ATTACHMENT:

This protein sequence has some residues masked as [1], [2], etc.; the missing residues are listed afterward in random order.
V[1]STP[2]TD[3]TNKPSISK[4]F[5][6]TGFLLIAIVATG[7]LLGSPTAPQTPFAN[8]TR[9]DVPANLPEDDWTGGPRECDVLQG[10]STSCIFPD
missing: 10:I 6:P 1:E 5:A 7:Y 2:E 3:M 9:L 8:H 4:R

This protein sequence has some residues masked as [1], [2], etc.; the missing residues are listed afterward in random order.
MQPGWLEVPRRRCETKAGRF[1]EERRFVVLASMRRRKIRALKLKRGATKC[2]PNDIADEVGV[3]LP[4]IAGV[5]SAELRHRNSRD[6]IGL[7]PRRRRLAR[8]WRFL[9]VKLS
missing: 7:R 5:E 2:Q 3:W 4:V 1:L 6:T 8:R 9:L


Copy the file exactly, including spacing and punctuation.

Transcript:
This protein sequence has some residues masked as [1], [2], etc.; the missing residues are listed afterward in random order.
V[1]STP[2]TD[3]TNKPSISK[4]F[5][6]TGFLLIAIVATG[7]LLGSPTAPQTPFAN[8]TR[9]DVPANLPEDDWTGGPRECDVLQG[10]STSCIFPD
missing: 10:I 6:P 1:E 5:A 7:Y 2:E 3:M 9:L 8:H 4:R

This protein sequence has some residues masked as [1], [2], etc.; the missing residues are listed afterward in random order.
MQPGWLEVPRRRCETKAGRF[1]EERRFVVLASMRRRKIRALKLKRGATKC[2]PNDIADEVGV[3]LP[4]IAGV[5]SAELRHRNSRD[6]IGL[7]PRRRRLAR[8]WRFL[9]VKLS
missing: 7:R 5:E 2:Q 3:W 4:V 1:L 6:T 8:R 9:L